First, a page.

University of Pittsburgh
January 23, 2000


Contact:  412-624-4147

PITTSBURGH, Jan. 24 -- Log on to JURIST: The Law Professors' Network ( at the University of Pittsburgh School of Law, and meet LANGDELL, the newest addition to Pitt's "law faculty."

The first computer-generated audio-visual personality to be put online at a law school, LANGDELL introduces the JURIST legal education service in four different languages, and reads the daily legal news to lawyers, professors, and interested Web surfers from around the world.

Named after the 19th century Harvard law professor and dean Christopher Columbus Langdell, LANGDELL is the virtual "host" of JURIST 24 hours a day, seven days a week. "He's always on," said JURIST creator Bernard Hibbitts, professor and associate dean for Communications and Information Technology at Pitt's law school.

"We introduced LANGDELL just before the New Year," said Hibbitts. "I put him up to personalize JURIST and make the site more accessible to users who are tired of reading from their computer monitors, who have visual disabilities, or who are simply looking for a new type of online multimedia experience. Currently there's nothing quite like LANGDELL on the Internet."

So what does LANGDELL look like? "He's a bit older, and a bit formal-looking," Hibbitts said. "I wanted to make him fit the image that many people have of a law professor." And what does he sound like? "His accent's not bad, for a machine - he sounds a bit like Stephen Hawking!" Hibbitts' reference is to the brilliant but disabled British physicist whose own computerized voice became famous on PBS television.

LANGDELL has been reading the legal news on JURIST for several weeks, and is a pioneering example of a "virtual newscaster." "I'm sure we'll see more 'virtual newscasters' in the future," said Hibbitts. "In fact, a British company will release another one later this year, but as far as we know LANGDELL is the first."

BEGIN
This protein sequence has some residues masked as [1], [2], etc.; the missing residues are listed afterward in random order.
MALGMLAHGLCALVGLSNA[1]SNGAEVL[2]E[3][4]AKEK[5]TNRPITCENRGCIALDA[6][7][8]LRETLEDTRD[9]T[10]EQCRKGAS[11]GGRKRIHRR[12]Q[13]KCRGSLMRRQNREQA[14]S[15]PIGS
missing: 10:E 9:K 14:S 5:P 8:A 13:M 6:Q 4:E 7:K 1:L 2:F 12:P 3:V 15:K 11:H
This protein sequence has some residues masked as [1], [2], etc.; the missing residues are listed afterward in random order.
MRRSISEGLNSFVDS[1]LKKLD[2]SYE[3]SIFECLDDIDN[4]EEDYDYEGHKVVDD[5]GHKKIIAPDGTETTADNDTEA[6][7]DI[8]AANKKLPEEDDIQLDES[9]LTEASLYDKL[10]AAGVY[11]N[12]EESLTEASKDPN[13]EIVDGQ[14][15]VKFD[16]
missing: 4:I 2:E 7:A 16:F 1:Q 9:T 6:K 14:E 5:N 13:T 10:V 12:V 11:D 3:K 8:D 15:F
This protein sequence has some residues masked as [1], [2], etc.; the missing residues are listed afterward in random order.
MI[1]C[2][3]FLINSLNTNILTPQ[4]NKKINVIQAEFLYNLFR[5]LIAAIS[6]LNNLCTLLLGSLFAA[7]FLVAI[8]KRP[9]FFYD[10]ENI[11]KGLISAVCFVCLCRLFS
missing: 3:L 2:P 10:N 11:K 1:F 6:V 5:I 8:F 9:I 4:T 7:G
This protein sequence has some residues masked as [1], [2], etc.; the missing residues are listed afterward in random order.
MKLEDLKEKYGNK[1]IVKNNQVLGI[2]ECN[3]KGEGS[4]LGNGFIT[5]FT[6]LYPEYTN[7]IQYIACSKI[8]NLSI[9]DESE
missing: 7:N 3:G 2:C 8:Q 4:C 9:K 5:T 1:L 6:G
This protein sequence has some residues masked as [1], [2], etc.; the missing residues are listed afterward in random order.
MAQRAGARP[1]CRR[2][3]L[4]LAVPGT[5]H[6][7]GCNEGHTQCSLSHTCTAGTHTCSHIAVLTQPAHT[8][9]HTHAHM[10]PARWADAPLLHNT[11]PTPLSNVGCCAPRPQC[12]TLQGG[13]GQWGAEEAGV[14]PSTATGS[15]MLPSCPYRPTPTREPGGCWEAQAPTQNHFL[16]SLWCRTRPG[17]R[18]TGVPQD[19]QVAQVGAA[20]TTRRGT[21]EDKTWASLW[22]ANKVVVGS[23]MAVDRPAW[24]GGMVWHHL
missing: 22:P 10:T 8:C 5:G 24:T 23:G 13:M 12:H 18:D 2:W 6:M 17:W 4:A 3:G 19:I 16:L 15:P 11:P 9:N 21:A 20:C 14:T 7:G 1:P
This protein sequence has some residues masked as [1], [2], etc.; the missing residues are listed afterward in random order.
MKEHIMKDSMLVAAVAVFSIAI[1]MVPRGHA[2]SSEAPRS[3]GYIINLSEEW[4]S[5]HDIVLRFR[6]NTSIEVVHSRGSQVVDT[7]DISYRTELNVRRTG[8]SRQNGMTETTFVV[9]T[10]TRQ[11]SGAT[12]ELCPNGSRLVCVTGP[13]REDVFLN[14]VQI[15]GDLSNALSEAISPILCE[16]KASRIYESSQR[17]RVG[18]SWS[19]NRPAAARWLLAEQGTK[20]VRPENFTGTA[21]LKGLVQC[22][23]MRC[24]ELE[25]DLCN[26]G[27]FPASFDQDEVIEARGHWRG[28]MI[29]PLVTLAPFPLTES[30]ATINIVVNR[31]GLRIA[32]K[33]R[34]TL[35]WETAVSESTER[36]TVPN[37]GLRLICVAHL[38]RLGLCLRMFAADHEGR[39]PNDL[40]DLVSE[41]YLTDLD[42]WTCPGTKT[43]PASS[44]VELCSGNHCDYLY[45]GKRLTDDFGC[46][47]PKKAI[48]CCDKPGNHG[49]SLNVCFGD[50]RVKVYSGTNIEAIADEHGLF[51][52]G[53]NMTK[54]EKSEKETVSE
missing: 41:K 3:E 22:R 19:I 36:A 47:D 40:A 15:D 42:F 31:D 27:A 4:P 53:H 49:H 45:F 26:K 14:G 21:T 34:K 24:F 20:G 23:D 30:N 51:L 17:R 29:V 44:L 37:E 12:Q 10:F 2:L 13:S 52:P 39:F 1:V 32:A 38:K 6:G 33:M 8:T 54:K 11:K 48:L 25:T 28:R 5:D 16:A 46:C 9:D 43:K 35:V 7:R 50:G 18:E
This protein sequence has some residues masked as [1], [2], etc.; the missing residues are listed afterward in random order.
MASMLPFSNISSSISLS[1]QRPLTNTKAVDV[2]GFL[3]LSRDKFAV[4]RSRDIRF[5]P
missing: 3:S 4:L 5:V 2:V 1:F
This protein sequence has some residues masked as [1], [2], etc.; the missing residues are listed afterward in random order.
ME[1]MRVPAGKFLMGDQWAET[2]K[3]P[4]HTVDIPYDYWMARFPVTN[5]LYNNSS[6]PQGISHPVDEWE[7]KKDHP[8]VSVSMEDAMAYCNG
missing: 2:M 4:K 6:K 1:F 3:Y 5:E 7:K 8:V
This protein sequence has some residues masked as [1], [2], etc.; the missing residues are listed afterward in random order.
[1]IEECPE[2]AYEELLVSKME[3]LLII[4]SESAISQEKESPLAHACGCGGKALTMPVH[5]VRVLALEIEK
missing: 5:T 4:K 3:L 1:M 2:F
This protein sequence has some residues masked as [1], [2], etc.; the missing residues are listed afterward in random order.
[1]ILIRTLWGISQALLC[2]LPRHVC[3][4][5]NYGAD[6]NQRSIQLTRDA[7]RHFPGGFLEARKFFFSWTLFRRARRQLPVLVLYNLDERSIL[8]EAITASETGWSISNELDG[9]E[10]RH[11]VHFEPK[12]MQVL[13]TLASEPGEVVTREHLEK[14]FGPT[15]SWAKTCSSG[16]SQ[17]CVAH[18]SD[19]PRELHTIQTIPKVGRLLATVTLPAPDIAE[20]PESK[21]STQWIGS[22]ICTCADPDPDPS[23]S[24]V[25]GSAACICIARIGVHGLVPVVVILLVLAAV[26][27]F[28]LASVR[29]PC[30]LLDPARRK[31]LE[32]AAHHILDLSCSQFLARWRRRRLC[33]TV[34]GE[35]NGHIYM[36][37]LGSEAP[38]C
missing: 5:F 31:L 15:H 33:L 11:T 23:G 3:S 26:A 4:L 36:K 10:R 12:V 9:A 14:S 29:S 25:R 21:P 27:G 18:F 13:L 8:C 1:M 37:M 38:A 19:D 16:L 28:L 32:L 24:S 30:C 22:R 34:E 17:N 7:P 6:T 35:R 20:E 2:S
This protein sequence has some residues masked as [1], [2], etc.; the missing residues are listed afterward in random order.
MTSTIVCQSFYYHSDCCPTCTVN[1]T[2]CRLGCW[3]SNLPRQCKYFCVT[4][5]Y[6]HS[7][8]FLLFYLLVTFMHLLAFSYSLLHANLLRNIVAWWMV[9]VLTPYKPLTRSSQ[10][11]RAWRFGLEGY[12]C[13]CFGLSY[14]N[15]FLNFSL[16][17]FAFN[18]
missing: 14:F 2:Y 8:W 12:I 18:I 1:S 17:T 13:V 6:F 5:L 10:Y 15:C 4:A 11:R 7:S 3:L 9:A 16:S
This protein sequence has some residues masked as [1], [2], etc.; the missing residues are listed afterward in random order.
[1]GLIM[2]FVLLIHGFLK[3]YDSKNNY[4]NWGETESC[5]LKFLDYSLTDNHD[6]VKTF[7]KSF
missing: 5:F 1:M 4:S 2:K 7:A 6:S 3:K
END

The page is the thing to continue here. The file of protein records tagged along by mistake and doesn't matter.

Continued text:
There are big plans for LANGDELL. "In the next couple of months, LANGDELL will become fully interactive and will be able to answer reader questions about JURIST in real time," Hibbitts said.

Hibbitts created JURIST in 1996 as a clearinghouse for articles and course materials posted online by law professors. "Today the site provides an online forum where professors can share knowledge and exchange ideas with colleagues, law students, lawyers and interested citizens," he said.

JURIST readers can get the latest domestic and foreign legal news, U.S. Supreme Court news, and national law school news. JURIST offers the only monthly law book review service available online or in print. It also presents a series of special guides to ongoing legal issues, including "Gun Laws & Gun Control" and "Kosovo & Yugoslavia."

In addition to its Pittsburgh site, JURIST has affiliates at Cambridge University in England, the University of Toronto in Canada, and Australian National University in Australia. Future affiliates are planned for Japan and Germany.

JURIST is on the Web at